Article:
In healthcare data analytics, the build vs. buy debate can carve a rift in the boardroom. When it comes time to construct your own platform from scratch or purchase something ready-made — or decide on a solution somewhere in-between — there are arguments for and against both sides.

The functionality that’s most important to a CIO is different than the top priorities of a VP of Population Health, so the ideal solution combines proficient technology with empathy, an easy interface, and continuously refined data. To find the perfect fit, healthcare systems have their work cut out for them.

Often, cost is the final deciding factor (see part one of this series for a thorough run-down of finances), but there are as many facets to consider as there are stakeholders. Here, we’ll run through the key concerns each decision-maker brings to the table, and how you can approach a solution that works for everyone involved.

In build vs. buy, what are healthcare leaders’ key concerns?

It can seem daunting, but discovering the best data analytics tools for your organization starts with identifying and understanding the decision-makers. When you take stock of who’s at the table, literally or metaphorically, you can zero in on which functions and capabilities will matter most.

Out of a bunch of job titles and descriptions — from Chief Analytics Officer to Chief Medical Officer to CEO — there are three distinct categories that relate to the build vs. buy debate: clinical, technical, and financial HealthIT leaders.

What clinical leaders want: population health analytics to power goals

Healthcare’s full of targets and hard metrics, and clinical buyers are responsible for hitting (or exceeding) these goals. Crunching numbers? Check. Constantly measuring performance? Check. Anxiety about the timeliness and accuracy of data? You bet. Think of these power players as operating at the macro level, attending to numerous levels of detail so that they can achieve big-picture goals.

Who they are: VP of Population Health, President of CIN, CMO, and others.

What they fear: A loss of control and accountability, especially from an outside vendor that’s unreliable. In-house, they rely on the IT team to produce a steady stream of information, and they have to trust that it’s robust enough to support decisions.

What they want: a less-burdened team, the ability to meet contractual goals before deadlines, trust in any outside vendor’s data quality, and a quick time-to-value ratio for implementation.

What technical leaders want: a healthcare analytics platform that performs

On their worst days at work, the technical leader is holding about five spinning plates while a stampede of employees complain about their open tickets. Hopefully that’s just the odd Monday, but keep that image in mind — the technical leader needs to monitor existing technology while incorporating anything new, without disrupting the flow of business as usual. To make room for innovation, the infrastructure that’s already in place has to be sound and run smoothly. Sound intimidating? That’s because it is, but the right data analytics solution will be productive, not disruptive.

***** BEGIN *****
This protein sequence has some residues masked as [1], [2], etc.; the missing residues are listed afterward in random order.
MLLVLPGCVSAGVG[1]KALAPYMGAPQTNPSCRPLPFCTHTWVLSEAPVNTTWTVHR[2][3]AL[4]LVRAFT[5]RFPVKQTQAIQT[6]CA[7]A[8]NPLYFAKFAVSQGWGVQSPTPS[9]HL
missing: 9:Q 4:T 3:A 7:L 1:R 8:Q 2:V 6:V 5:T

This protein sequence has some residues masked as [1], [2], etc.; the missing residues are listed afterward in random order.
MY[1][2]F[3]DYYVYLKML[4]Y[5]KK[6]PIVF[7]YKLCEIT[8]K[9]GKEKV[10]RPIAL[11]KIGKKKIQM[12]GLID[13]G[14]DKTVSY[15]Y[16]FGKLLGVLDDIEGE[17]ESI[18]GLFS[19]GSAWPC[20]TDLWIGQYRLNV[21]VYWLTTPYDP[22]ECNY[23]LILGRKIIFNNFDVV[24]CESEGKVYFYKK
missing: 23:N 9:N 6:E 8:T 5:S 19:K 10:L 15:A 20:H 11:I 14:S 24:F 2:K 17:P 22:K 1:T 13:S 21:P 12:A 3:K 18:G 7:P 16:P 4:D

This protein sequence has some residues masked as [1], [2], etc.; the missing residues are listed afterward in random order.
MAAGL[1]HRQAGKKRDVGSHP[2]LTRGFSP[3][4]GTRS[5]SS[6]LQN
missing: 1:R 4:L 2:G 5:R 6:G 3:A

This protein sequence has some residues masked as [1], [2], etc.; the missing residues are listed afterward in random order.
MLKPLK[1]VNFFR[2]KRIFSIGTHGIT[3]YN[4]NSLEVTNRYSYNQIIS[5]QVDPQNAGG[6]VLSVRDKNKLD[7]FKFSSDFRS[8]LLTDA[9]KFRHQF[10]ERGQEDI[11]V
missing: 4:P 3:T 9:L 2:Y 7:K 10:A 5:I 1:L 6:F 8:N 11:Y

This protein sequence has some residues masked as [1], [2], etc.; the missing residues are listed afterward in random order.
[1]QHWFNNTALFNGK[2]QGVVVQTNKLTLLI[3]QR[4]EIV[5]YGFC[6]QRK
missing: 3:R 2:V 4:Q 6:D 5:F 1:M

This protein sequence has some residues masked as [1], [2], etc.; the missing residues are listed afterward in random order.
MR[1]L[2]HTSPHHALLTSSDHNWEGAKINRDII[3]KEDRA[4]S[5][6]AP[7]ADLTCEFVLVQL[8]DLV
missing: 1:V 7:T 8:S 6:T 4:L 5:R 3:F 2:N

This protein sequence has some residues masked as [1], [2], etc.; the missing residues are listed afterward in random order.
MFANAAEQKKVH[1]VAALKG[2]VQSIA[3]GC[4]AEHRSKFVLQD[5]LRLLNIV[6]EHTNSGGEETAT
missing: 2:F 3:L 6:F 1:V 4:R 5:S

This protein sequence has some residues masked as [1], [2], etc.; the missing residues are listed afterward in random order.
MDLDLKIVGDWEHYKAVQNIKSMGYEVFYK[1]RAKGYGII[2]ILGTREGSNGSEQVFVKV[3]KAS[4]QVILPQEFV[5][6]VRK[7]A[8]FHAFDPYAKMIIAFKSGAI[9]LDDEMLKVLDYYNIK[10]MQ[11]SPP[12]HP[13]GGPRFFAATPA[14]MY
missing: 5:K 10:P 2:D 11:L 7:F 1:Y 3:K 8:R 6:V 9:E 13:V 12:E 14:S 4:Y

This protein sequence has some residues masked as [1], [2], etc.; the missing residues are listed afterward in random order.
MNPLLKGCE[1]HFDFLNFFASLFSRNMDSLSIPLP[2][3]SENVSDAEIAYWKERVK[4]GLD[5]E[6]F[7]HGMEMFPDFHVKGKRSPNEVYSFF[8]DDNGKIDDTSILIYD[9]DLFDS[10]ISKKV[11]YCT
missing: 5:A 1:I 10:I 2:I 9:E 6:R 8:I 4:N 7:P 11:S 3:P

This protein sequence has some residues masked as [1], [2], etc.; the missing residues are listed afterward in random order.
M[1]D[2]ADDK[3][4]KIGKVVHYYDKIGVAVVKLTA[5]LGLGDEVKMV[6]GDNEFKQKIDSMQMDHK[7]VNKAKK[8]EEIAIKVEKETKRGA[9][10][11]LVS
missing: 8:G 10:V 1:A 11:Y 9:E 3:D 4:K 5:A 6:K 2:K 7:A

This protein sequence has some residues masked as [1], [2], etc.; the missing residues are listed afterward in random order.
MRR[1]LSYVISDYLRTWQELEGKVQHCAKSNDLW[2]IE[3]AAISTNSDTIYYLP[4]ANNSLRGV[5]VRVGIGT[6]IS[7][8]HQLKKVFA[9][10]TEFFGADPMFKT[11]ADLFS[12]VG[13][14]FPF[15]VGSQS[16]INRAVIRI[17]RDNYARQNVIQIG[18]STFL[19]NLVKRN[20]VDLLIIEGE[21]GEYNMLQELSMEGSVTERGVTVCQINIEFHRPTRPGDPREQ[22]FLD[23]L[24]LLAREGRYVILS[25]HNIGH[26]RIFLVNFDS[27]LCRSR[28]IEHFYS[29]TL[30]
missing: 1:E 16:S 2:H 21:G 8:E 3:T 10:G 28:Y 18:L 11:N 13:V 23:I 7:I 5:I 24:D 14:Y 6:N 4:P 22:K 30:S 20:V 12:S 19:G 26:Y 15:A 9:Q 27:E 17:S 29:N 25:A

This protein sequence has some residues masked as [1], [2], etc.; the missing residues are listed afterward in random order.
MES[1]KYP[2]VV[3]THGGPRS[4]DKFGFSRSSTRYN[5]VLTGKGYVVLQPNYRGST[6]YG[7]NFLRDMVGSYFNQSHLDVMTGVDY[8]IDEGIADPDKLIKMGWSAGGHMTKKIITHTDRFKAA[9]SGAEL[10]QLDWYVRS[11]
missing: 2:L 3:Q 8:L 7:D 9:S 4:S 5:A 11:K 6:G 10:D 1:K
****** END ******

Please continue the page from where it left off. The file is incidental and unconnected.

Who they are: CIO, IT Manager, VP of Engineering, CMIO, and others.

What they fear: A new technological add-on that’ll have them up to their ears in complaints, putting out fires all day with a disgruntled team.

What they want: A solution that frees up resources, instead of consuming them! Interoperable, easy-to-use software that plays well with what’s already in place and doesn’t require frequent intervention.

What financial leaders want: steady, reliable health analytics that deliver

There’s nothing funny about losing money, especially in healthcare. The financial leader has to balance between a million new, shiny options and prudent investments in proven technology. Like the parent saying no to Oreos for dinner every night, the financial buyer is often the voice of reason, the barrier between impulsivity and thoughtful action.

Who they are: CFO, VP of Value Based Care, Risk Analyst, and more.

What they fear: A fancy, bells- and whistles technology with the price tag to match…and without the ROI.

What they want: A small, manageable group of vendors they can trust, with predictable costs. Value statements and promises are fine, to an extent, but the financial leader wants receipts — documented performance improvements for other clients, hard numbers, and a quantifiable impact.

Building coalition out of chaos

These disparate goals might seem contradictory, but think of it as a form of checks and balances — having one or more of these persona types in your board room means you’re not overlooking an important part of build vs. buy, or focusing too much on one trait at the expense of the others.

Balancing them can prove tricky, but in this series, we’ll continue to explore to key considerations on the path to the right data analytics platform. Meanwhile, whether you’re looking for value-based care analytics or a platform that can make your fee-for-service offerings more efficient, knowing what motivates each member of your team can clarify the best options (and help you eliminate those that won’t work).

Dig deeper into build vs. buy on our webinar

Arcadia’s platform is made for driving insights, with the needs of the healthcare industry and its leaders in mind. We thrive at the intersection of difficult questions, so it makes sense that we’re diving into build vs. buy, from in-house experts to our partners in the field.

Join Arcadia COO Michael Meucci and Scott Samways, Vice President Information Technology & Health Informatics at BILH, as they tackle everything from key cost considerations to board room points of contention, and the actual technology stack needed to be successful when putting data to work for healthcare.